Learn more about CPT codes 99203–99205 and 99213–99215.

90833, 90836, and 90838: Individual psychotherapy add-on codes (for use with E/M codes)

CPT codes 90833, 90836, and 90838 are add-on codes that can only be used with E/M codes 99203-99205 (for new patients) and 99213-99215 (for existing patients). You can use these codes when you provide psychotherapy in addition to an evaluation or management appointment. To report both E/M and psychotherapy, the two services must be significant and separately identifiable. For all of these psychotherapy add-on codes, your documentation needs to include exact start and stop times, issues that were addressed, and progress made in the course of psychotherapy treatment.

Codes 90833, 90836, and 90838 are associated with specific times:

  • 90833: 16-37 minutes
  • 90836: 38-52 minutes
  • 90838: 53+ minutes

Learn more about CPT codes 90833, 90836, and 90838.

90846: Family psychotherapy (without patient present)

Code 90846 represents a 50-minute session of psychotherapy where the focus of the intervention is on a family or partnership dynamic, and the identified client isn’t present for the majority of the session. To be reimbursed by most payers for a 90846 session, the session should be treating an identified client’s legitimate clinical diagnosis. It might be used, for example, when you meet with parents of a child or teenager to discuss anxiety management strategies for the child and how the parent can help enact this at home.

Learn more about CPT code 90846.

90847: Family psychotherapy (with patient present)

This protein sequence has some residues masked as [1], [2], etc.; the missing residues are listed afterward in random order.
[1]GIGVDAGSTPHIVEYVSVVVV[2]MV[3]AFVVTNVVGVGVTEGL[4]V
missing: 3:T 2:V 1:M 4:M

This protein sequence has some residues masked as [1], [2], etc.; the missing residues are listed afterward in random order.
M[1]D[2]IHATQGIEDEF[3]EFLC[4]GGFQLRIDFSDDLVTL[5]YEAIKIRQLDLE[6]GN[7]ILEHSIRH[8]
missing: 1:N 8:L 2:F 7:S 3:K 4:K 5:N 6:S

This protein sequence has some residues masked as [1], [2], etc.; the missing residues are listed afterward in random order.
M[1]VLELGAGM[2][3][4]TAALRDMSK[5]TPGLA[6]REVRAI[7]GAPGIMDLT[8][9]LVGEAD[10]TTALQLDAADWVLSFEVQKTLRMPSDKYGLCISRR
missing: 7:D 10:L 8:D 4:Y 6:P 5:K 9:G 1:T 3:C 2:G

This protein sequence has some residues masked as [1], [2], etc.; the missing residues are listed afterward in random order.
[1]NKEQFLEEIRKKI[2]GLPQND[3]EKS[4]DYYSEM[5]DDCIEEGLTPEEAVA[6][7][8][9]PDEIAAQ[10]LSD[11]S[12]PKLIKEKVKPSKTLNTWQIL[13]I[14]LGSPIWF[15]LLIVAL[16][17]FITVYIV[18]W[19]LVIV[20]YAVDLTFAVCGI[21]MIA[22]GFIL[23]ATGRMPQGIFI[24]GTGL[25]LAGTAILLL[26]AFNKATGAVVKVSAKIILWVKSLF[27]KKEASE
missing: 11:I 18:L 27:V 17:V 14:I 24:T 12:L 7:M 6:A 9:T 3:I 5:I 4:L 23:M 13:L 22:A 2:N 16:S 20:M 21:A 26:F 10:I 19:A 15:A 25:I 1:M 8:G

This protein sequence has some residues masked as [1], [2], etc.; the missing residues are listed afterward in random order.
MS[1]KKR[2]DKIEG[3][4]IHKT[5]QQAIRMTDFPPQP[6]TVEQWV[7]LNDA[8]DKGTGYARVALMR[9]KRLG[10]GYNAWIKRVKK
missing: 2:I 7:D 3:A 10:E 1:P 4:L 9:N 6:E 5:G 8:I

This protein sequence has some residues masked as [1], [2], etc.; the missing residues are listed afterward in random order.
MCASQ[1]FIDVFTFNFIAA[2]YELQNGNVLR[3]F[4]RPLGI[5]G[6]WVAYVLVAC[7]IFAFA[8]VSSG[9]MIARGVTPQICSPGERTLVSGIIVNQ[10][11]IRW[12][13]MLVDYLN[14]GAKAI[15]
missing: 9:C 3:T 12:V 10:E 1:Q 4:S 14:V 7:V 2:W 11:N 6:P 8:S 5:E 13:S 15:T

Like 90846, code 90847 is used for a 50-minute family psychotherapy session, but with the identified client present with one or more members of their family. To be reimbursed by most payers for a 90847 session, the session should be treating an identified client’s legitimate clinical diagnosis. For instance, in a family therapy session for an adult with obsessive-compulsive disorder, a provider can meet with the client and their spouse to discuss how the diagnosis affects their relationship and how the spouse can provide support at home. 90847 is often used for family therapy with a child as the identified patient, or couples’ therapy.

Learn more about CPT Code 90847.

90785: Interactive complexity

CPT code 90785 is an add-on code that represents psychotherapy sessions that require extra work — not time — due to communication complexity, such as involving a family member in therapy or treating a client who has a mental health symptom that makes communication more difficult. As an add on code, it can only be used with another psychotherapy code, such as 90837, 90834, or 90832. Your documentation for this code should explain which element(s) of interactive complexity were present.

Learn more about CPT Code 90785.

This document is intended for educational purposes only. It is designed to facilitate compliance with payer requirements and applicable law, but please note that the applicable laws and requirements vary from payer to payer and state to state. Please check with your legal counsel or state licensing board for specific requirements.

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Billing and coding

How to use CPT code 90837

The 90837 CPT code is often understood to be the standard of a therapy session among providers. However, insurers have a tendency to flag 90837 more frequently than other codes.

How to use CPT code 90837

How to use CPT code 90834

The “45 minute” session is a core element of mental health care, so it’s vital that every provider knows how to apply the 90834 code to their work.

How to use CPT code 90834

How to use CPT code 90832

If your client demonstrates a clinical need for shorter therapy sessions — or you need to end a session earlier than planned — 90832 might be the right way to bill.

How to use CPT code 90832